12 December 1975
CANADIAN IMPORT QUOTAS ON EGGS
Report of the Working Party adopted on 17 February 1976
(L/4279 - 23S/91)
1. In a communication dated 9 September 1975 (L/4222) the Government of the United States request that a meeting of the Council of Representatives be held at the earliest possible date to discuss the establishment of a working party to make an advisory ruling on the consistency of Canada's import quotas on eggs with Article XI of the GATT. In a further communication dated 10 September 1975 (L/4223) the Government of the United States set out the points at issue and specified the following three questions on which it requested an advisory ruling:
(a) Does the Canadian supply management system on eggs conform to the requirements of GATT Article XI?
(b) Is the basis for determining the import quotas in accord with the requirements of the last paragraph of Article XI?
(c) Irrespective of findings under (a) and (b) above, does the imposition of the Canadian quotas under Article XI constitute nullification and impairment of a prior binding?
2. At the meeting of the Council on 15 September 1975, a Working Party was set up with the following terms of reference:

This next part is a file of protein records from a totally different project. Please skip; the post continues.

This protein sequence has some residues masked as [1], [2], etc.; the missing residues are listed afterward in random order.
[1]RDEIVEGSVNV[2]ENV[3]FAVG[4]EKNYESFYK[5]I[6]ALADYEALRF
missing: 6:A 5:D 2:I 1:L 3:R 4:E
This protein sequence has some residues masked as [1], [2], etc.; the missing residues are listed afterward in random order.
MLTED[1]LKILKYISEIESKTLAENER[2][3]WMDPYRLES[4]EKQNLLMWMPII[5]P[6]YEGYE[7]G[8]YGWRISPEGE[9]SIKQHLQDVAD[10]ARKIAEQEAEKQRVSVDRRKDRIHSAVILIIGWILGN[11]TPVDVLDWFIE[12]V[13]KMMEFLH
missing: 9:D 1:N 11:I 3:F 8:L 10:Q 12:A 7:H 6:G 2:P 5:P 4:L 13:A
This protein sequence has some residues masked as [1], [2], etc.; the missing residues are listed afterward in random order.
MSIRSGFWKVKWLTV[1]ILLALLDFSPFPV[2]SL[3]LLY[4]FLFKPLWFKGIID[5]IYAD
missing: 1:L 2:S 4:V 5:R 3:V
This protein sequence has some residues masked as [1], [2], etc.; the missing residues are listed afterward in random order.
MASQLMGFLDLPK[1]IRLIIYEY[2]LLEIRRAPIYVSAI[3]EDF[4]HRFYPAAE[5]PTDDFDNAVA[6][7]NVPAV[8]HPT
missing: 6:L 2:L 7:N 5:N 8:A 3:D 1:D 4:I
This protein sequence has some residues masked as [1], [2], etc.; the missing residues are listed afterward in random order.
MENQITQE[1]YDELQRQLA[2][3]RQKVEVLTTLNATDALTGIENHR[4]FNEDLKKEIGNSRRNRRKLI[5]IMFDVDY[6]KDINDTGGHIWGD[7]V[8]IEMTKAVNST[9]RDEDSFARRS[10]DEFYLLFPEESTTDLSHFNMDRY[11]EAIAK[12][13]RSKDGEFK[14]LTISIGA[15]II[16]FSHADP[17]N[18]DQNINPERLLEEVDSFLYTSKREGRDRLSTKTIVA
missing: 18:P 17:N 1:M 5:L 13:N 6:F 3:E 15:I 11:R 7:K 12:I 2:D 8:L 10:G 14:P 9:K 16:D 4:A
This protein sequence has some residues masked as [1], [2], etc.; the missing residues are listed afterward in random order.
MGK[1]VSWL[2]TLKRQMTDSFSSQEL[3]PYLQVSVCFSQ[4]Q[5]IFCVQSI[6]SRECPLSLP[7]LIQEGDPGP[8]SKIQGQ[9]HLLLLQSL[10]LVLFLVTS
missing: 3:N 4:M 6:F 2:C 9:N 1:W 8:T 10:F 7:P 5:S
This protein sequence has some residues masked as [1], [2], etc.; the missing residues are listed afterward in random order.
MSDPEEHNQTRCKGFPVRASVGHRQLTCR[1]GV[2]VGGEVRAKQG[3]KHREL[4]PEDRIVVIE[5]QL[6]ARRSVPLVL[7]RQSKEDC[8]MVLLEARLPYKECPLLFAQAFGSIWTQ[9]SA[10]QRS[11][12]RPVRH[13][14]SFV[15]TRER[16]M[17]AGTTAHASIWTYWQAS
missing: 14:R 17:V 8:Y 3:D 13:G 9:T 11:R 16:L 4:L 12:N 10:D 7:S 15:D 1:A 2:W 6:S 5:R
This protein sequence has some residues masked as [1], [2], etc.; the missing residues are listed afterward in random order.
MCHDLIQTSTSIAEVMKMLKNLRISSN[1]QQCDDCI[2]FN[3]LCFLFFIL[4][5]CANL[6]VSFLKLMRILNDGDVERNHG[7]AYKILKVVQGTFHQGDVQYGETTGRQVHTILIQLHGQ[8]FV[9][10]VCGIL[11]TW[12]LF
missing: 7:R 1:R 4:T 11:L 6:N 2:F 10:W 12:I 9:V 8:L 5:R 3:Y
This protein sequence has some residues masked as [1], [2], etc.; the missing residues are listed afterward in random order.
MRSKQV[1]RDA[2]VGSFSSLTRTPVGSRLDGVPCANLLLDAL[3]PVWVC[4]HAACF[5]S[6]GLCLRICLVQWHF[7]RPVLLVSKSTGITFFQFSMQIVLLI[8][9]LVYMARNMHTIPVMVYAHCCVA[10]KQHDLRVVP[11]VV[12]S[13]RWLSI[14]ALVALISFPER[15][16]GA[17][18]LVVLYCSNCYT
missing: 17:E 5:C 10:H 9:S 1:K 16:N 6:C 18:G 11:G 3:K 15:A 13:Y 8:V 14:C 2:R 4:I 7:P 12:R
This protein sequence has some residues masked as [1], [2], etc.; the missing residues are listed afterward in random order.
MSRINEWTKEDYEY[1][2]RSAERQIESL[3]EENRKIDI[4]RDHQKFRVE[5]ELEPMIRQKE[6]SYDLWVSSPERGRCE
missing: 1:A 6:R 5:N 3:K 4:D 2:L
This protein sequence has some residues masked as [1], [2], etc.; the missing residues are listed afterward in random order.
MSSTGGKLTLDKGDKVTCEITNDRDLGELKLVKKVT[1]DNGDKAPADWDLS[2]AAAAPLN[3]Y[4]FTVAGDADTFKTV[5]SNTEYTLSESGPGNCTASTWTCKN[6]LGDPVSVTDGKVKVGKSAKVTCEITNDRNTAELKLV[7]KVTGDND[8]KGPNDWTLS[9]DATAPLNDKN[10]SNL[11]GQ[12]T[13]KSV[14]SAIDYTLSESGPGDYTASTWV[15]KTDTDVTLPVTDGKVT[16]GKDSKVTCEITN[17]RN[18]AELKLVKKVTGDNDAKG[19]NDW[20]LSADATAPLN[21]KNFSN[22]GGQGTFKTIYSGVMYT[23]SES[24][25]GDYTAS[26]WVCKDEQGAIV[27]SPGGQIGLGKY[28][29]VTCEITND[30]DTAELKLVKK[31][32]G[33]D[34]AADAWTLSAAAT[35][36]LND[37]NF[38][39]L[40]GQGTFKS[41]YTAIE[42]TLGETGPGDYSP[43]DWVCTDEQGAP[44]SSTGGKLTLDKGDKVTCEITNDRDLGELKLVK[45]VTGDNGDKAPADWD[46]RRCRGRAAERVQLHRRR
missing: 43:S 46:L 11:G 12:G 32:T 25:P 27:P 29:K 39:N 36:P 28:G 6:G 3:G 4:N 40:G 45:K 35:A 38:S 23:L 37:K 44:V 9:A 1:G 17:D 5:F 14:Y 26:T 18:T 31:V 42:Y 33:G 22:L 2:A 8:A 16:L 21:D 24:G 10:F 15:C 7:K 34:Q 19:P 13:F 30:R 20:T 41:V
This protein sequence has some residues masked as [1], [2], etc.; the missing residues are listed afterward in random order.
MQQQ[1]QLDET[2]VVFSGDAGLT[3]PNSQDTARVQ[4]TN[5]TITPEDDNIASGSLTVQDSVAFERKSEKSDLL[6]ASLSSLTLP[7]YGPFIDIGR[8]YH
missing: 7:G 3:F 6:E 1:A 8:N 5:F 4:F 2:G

"To examine the matters referred to the CONTRACTING PARTIES by the Government of the United States (L/4223) concerning the imposition of import quotas for eggs and egg products by the Government of Canada (L/4207), and to report thereon to the Council."
3. The Working Party held extensive discussions on 9, 28 and 29 October and 8, 9 and 11 December under the chairmanship of Mr. M. Eggert (Finland) and decided to provide the following answers to the three questions posed by the United States in document L/4223.
4. With regard to question (a) the members of the Working Party, except the United States, agreed with the Canadian view that the operation of the Canadian supply management programme for eggs, as described and explained to the Working Party, was in conformity with the requirements of Article XI:2(c)(i).
The United States, while agreeing that Canada had a supply management system for eggs, did not agree that the present system was able to effectively control domestic production, and considered, therefore, that it would not be in conformity with Article XI:2(c)(i).
5. With regard to question (b) the Working Party was unable to decide which representative period was the correct one nor whether or not the one chosen by Canada was in conformity with the requirements of the last paragraph of Article XI. The other members of the Working Party proposed that the United States and Canada try to come to a pragmatic solution in bilateral discussions and that the countries be guided by the suggestion that annual fluctuations in trade in eggs were an important element, inter alia, to be taken into account in determining a proper balance. These members suggested that the period from 1 June 1967 to 31 May 1973 might provide basis for agreement.
6. With regard to question (c), whether the imposition of the Canadian quotas on eggs under Article XI constituted nullification or impairment of a prior binding, the Working Party did not come to any conclusion in this particular case.